4.1. Time Delay Problem in Vibration Control
Time delay from the measurement to the actuator is a limit for vibration control. The control loop includes vibration data measurement, data filtration, control algorithm, data transmission, and actuation. The control loop has also phase shift by time delay . The time delay may cause instability in the closed-loop .
The motion equation of -DoF structure with time delay isIf is fixed, the Laplace form transformation isA review on time-delay compensation methods can be found in .
4.2. Optimal Placement
The proper placement of sensing and control devices is an important research field of structural control. It gives the measurement and control operation effectively. It also affects the controllability and observability of the controlled system [58, 59]. Reference  shows that the location performance index of the actuator and sensor can be computed by the Hankel singular values and :where is the nonnegative correlation coefficient, and denote the Hankel singular values of the transfer functions and , and represent the input to the system, and and represent the output of the system. Reference  suggests that the sensor is placed at the center of mass. Reference  shows that the center of mass may not be good for the sensor position. Arbitrary arrangement of sensors is better subjected to bidirectional seismic motion. Reference  presents a detail survey on the optimal placement of control devices. Reference  uses energy dissipation to analyze the position of the controller, in order to minimize translation-torsion coupling effects. It suggests that the locations which are nearby to the geometric centre of the structure can minimize the torsional effect.
4.3. Linear Controllers
The working principle of PID controller is based on the feedback error which is otherwise used to calculate the required control force. In case of structural applications if the desired state is in the equilibrium position then the reference signal is considered to be taken as zero. The principle of PID control is to use the feedback error , which is the difference between the output signal and the reference signal . Once the error is calculated, the main aim of the controller is to minimize the error for the next iteration process by carefully manipulating the inputs. It has the following form:where is the proportional gain, is the integral time, and is the derivative time, . PID control is a negative feedback algorithm. It can force to zero. It is the most popular industrial controller. Reference  uses MR damper with the MR-MD scheme for PID to control a three-dimensional structure with bidirectional seismic excitations. The aim of the controller is to calculate the essential forces to control the structural vibrations. Reference  investigates the effectiveness of active tendon PID control implemented in a single-story torsionally coupled structure. A comparison between a sliding mode control and PID control for the structural system is investigated by . Reference  had investigated the effects of measuring seismic waves on a six-story asymmetric structural model compiled with frictional dampers. The methodology deals with the control of torsional response of asymmetric structures and to obtain a lower level of torsional balance by arranging empirical centre of balance (ECB) of the structure at same distance from the edges of the building plan. The axial displacement of each actuator is controlled using a conventional PID controller. In this research, frictional dampers proved their effectiveness of controlling lateral-torsional coupling of torsionally flexible as well as stiff structures.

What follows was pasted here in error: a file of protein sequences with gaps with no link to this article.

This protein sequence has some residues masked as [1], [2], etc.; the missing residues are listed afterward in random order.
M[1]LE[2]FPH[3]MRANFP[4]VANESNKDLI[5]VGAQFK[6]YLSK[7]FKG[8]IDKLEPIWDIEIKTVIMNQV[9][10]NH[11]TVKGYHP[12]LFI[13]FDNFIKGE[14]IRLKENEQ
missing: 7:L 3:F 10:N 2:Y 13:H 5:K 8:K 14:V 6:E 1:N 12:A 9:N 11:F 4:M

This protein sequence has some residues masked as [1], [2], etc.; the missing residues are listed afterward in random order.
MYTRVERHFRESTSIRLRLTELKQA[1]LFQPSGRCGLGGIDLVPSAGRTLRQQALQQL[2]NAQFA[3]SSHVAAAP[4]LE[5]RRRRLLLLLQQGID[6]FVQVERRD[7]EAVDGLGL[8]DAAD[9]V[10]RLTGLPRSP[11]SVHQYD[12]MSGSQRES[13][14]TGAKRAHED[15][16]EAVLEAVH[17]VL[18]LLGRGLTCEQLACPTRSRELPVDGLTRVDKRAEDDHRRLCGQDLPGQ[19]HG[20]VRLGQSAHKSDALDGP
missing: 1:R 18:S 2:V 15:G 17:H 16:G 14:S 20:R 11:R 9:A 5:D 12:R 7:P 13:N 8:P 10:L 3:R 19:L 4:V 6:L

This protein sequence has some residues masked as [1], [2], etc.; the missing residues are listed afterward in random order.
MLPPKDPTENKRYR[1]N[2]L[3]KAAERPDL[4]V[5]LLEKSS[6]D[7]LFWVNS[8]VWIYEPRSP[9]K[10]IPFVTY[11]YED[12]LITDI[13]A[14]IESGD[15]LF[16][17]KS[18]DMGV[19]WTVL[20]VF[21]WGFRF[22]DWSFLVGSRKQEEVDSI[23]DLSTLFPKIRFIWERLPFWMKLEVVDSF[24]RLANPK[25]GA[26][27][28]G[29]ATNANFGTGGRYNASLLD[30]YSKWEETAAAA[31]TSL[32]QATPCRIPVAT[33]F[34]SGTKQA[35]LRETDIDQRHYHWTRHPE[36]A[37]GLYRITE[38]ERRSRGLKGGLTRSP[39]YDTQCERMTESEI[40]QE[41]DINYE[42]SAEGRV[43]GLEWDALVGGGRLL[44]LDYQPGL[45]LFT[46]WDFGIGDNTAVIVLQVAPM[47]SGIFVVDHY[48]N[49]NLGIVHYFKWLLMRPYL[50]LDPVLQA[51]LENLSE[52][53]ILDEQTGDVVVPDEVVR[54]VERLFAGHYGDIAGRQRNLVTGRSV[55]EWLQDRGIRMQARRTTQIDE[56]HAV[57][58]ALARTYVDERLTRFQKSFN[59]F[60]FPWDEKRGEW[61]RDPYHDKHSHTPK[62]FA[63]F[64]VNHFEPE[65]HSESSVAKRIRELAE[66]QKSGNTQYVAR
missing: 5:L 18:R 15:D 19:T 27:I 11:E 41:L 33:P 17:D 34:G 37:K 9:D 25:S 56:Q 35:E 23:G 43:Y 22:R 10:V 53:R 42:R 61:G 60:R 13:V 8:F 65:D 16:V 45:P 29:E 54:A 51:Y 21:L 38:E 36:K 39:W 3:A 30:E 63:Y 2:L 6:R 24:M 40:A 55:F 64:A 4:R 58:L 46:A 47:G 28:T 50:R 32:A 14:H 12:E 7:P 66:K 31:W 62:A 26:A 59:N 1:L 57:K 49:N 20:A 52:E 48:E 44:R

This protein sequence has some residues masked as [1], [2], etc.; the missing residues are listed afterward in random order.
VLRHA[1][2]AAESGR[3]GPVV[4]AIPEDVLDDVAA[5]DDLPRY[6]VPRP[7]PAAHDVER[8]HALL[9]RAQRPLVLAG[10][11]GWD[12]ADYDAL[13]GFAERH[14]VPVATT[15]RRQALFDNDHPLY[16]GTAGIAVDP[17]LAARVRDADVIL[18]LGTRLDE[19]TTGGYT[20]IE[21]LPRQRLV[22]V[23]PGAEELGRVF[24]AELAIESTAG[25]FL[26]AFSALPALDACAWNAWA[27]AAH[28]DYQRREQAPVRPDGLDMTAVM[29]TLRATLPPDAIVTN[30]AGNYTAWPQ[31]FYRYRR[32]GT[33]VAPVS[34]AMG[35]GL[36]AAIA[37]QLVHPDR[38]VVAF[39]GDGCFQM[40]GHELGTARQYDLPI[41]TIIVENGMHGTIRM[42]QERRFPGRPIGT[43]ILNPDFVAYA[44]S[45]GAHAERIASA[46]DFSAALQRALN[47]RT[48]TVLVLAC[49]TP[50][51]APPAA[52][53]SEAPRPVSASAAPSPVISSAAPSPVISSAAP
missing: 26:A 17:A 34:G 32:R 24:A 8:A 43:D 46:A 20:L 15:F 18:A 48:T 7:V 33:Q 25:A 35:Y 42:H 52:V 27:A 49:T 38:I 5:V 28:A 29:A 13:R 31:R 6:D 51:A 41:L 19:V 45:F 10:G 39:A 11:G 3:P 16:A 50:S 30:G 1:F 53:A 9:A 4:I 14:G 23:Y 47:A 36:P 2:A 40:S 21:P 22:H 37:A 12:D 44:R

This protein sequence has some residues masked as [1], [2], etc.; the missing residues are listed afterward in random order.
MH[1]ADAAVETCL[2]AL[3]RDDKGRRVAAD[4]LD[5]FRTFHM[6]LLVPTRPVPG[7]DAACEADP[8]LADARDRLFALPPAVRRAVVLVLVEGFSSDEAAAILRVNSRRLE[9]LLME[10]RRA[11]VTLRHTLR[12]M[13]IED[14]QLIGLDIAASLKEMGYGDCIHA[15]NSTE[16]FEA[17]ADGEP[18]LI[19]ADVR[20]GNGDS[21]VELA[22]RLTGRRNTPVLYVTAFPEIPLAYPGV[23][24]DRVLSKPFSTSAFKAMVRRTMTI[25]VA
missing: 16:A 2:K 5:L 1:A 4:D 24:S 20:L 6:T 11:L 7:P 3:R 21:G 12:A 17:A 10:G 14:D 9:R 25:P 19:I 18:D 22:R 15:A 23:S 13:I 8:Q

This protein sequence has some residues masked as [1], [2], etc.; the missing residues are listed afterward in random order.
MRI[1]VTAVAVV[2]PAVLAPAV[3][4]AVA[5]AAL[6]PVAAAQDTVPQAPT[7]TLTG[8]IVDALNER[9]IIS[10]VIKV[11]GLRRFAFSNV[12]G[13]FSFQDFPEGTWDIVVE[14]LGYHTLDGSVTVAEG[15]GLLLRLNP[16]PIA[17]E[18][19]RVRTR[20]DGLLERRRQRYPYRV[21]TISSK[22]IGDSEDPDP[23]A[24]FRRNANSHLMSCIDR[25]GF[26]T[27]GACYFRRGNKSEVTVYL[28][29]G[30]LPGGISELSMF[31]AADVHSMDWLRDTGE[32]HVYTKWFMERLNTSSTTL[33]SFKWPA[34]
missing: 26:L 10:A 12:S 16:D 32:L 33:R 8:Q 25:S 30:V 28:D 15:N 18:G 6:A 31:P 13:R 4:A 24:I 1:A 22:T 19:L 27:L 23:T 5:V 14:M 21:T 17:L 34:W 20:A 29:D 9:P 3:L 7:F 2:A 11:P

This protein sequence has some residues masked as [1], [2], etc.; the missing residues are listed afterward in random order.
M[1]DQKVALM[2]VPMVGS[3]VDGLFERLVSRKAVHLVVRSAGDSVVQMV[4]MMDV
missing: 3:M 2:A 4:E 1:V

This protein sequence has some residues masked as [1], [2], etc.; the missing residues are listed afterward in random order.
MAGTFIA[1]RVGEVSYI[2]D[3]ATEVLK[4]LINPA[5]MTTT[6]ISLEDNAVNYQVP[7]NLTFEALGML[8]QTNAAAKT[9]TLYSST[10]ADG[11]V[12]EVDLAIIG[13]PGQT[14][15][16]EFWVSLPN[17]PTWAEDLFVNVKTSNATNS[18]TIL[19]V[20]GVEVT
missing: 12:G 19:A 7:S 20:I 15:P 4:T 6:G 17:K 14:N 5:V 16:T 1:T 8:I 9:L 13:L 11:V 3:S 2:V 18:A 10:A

The most important optimal controllers are the linear quadratic regulator (LQR) and linear quadratic Gaussian (LQG) control. The equation of motion can be exhibited in the form mentioned below:where the state and input system matrices are and , respectively. The LQR algorithm calculates a control law in the form of criteria of performance or cost function:is minimal. The design matrices and take back the compensation on the deviations of state variables from their set-point and the control actions, respectively.
The increase in elements of results in the increase of cost function, the compensation associated with any track change from the desired set-point of that state variable, and thus the specific control gain will be larger. The increase in matrix results in a larger penalty that is applied to the audacity of the control action, and the control gains are uniformly decreased. The feedback gain of the optimal control is computed by minimizing a cost function :